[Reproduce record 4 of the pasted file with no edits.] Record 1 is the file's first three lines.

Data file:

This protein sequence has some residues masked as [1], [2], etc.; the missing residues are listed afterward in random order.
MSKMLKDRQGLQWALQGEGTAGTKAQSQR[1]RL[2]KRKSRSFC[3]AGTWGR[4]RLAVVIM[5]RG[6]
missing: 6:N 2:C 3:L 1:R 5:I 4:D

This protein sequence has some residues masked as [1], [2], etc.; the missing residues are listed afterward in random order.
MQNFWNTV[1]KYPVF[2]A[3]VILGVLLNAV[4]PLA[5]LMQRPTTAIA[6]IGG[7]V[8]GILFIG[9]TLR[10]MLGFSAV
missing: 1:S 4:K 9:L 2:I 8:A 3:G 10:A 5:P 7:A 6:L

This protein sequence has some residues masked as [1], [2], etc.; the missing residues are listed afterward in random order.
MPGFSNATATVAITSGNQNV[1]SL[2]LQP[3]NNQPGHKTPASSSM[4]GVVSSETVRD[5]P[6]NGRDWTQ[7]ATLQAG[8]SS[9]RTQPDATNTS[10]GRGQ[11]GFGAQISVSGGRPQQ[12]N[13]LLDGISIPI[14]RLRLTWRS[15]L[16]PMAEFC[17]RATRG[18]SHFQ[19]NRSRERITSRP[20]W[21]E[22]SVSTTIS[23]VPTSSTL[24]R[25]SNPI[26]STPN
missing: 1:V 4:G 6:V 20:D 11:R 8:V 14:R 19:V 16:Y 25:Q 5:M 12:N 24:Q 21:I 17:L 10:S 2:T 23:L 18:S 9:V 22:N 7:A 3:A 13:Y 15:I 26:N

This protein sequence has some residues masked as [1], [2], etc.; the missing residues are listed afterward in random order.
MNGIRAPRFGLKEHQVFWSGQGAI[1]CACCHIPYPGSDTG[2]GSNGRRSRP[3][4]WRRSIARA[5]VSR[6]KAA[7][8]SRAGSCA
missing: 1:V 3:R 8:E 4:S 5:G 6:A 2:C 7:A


This protein sequence has some residues masked as [1], [2], etc.; the missing residues are listed afterward in random order.
MNGIRAPRFGLKEHQVFWSGQGAI[1]CACCHIPYPGSDTG[2]GSNGRRSRP[3][4]WRRSIARA[5]VSR[6]KAA[7][8]SRAGSCA
missing: 1:V 3:R 8:E 4:S 5:G 6:A 2:C 7:A